Wednesday, February 2, 2011

Hallward and Zizek on North Africa

Both Peter Hallward and Slavoj Zizek have published pieces (here and here) on the uprisings in Tunisia and Egypt in the "Comment is Free" Section of The Guardian.

Hallward argues that:
Routine reference to "the will of the people" has long been one of the most formulaic turns of phrase in the modern political lexicon. The actual mobilisation of such a will, however, is less easily dismissed. Ongoing protests in Egypt – and in Algeria, and Yemen, and Jordan, indeed throughout the Middle East – may well oblige their governments to decide fairly soon whether they mean what they say.
Of course, if you read the comments section for this article (at your own risk!), Hallward's claim that in the streets of Tunisia and Egypt we see the will of the people is driving plenty of conservatives and parliamentarian liberals crazy (viz. 'how do you know!?'). I suppose they think that you've either got to be standing there interviewing however many hundred-thousand people there, or maybe taking a poll with a ballot box or two. His fundamental point is correct: we know it's the will of the people when every reformist gesture and every so-called concession brings more people out into the street, reinforcing the revolutionary and collective practice of the uprisings. Hallward again, with reference to Fanon:
Rejecting all distraction through "negotiation" or "development", Fanon insisted on decisive action here and now – the goal was not to reform an intolerable colonial situation over an interminable series of steps, but to abolish it. The "fundamental characteristic of the struggle of the Algerian people", Fanon maintained, is suggested by their "refusal of progressive solutions, their contempt for the 'stages' that might break the revolutionary torrent, and induce them to abandon the unshakable will to take everything into their hands at once". The fate of their revolution depends on the people's "co-ordinated and conscious" participation in their ongoing self-emancipation.

In today's Tunisia and Egypt, as in 1950s Algeria, to affirm the will of the people is not to invoke an empty phrase. Will and people: rejecting the merely "formal" conceptions of democracy that disguise our status quo, an actively democratic politics will think one term through the other. A will of the people, on the one hand, must involve association and collective action, and will depend on a capacity to invent and preserve forms of inclusive assembly (through demonstrations, meetings, unions, parties, websites, networks). If an action is prescribed by popular will, on the other hand, then what's at stake is a free or voluntary course of action, decided on the basis of informed and reasoned deliberation.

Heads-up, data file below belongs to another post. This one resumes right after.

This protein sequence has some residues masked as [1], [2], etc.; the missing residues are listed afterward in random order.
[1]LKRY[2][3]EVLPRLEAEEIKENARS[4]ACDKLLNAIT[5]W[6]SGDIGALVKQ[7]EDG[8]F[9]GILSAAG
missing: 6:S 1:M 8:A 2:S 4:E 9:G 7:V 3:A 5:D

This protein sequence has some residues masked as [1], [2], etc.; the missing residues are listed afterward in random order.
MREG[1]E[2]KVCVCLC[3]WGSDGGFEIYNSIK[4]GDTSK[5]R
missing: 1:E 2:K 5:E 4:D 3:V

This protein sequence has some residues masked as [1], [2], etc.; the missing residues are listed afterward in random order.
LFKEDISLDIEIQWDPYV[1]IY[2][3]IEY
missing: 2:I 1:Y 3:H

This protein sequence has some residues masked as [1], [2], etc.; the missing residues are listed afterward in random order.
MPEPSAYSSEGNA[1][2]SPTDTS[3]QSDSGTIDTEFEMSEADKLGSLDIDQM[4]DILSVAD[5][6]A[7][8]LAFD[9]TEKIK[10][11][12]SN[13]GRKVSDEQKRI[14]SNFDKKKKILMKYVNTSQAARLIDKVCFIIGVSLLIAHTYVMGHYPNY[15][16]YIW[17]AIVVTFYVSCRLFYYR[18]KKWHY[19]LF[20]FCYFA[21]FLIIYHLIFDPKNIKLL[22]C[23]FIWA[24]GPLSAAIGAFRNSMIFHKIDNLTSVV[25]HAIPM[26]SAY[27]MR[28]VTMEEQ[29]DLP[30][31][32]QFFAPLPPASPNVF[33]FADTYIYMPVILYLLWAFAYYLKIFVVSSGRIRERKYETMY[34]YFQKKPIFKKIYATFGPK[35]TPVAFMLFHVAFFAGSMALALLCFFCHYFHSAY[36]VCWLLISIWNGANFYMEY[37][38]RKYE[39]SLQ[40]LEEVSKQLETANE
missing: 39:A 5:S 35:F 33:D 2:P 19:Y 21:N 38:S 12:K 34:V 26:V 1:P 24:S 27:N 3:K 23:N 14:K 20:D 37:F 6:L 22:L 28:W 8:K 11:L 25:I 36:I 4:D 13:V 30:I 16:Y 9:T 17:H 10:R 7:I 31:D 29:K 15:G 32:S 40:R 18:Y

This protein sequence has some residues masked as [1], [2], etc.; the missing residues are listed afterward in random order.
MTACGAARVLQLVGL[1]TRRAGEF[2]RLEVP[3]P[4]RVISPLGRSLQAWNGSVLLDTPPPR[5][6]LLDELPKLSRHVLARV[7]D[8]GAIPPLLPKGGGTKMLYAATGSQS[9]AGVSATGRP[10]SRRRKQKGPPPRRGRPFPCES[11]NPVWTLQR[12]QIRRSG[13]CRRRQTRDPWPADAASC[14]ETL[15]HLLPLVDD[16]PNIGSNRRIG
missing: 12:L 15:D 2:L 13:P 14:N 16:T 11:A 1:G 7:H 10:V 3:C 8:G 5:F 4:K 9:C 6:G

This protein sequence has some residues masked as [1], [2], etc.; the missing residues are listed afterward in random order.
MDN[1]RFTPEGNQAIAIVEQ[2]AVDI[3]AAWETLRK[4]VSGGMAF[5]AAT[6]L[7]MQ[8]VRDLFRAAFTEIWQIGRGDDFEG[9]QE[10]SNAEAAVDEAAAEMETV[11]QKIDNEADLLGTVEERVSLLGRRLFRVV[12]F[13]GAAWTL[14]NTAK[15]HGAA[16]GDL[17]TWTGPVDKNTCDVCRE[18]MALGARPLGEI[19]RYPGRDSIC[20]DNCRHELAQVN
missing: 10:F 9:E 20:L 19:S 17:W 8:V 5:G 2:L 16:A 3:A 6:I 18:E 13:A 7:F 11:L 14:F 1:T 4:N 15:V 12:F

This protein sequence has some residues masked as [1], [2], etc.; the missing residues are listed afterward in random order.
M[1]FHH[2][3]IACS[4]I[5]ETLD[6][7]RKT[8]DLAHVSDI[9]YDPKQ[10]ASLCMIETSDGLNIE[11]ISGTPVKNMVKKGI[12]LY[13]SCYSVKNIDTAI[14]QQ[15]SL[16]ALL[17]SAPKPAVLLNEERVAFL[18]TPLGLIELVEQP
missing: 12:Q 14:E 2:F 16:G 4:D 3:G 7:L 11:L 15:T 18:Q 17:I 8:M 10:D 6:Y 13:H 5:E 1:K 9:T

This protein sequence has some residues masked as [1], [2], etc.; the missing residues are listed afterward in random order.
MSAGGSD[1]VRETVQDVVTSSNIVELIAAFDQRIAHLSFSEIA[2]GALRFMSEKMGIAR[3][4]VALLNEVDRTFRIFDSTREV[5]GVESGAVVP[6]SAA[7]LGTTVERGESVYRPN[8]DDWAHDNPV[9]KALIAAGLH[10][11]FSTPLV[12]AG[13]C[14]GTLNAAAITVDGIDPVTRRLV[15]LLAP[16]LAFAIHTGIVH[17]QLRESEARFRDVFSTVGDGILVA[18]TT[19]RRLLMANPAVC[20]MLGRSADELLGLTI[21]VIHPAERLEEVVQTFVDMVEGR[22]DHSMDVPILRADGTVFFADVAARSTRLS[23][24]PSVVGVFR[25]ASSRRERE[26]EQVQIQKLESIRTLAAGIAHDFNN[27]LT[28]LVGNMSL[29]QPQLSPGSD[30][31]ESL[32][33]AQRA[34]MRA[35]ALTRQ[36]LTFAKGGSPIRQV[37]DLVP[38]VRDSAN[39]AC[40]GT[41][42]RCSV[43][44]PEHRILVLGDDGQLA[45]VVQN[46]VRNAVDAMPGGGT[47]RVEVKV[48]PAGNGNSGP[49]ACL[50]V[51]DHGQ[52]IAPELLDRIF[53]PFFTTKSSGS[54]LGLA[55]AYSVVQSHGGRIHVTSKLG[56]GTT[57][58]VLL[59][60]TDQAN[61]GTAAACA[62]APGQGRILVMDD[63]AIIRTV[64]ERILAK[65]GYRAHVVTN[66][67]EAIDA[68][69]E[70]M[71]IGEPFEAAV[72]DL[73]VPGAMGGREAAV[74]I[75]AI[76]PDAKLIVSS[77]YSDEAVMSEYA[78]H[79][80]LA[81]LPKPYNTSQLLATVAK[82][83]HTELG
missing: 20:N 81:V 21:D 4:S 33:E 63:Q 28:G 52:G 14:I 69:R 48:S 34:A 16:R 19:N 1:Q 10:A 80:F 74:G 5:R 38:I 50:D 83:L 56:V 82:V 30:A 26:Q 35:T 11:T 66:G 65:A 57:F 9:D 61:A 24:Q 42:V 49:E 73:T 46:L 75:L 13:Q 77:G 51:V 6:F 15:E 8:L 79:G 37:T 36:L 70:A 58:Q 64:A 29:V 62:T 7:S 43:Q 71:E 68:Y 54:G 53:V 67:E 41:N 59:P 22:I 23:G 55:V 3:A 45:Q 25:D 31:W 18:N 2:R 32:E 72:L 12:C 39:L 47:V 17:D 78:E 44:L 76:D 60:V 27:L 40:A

Zizek, without any references to movies or chocolate laxatives, attacks the hypocrisy of Western commentators:
What cannot but strike the eye in the revolts in Tunisia and Egypt is the conspicuous absence of Muslim fundamentalism. In the best secular democratic tradition, people simply revolted against an oppressive regime, its corruption and poverty, and demanded freedom and economic hope. The cynical wisdom of western liberals, according to which, in Arab countries, genuine democratic sense is limited to narrow liberal elites while the vast majority can only be mobilised through religious fundamentalism or nationalism, has been proven wrong. The big question is what will happen next? Who will emerge as the political winner? [...]

Here, then, is the moment of truth: one cannot claim, as in the case of Algeria a decade ago, that allowing truly free elections equals delivering power to Muslim fundamentalists. Another liberal worry is that there is no organised political power to take over if Mubarak goes. Of course there is not; Mubarak took care of that by reducing all opposition to marginal ornaments, so that the result is like the title of the famous Agatha Christie novel, And Then There Were None. The argument for Mubarak – it's either him or chaos – is an argument against him.

The hypocrisy of western liberals is breathtaking: they publicly supported democracy, and now, when the people revolt against the tyrants on behalf of secular freedom and justice, not on behalf of religion, they are all deeply concerned. Why concern, why not joy that freedom is given a chance? Today, more than ever, Mao Zedong's old motto is pertinent: "There is great chaos under heaven – the situation is excellent."

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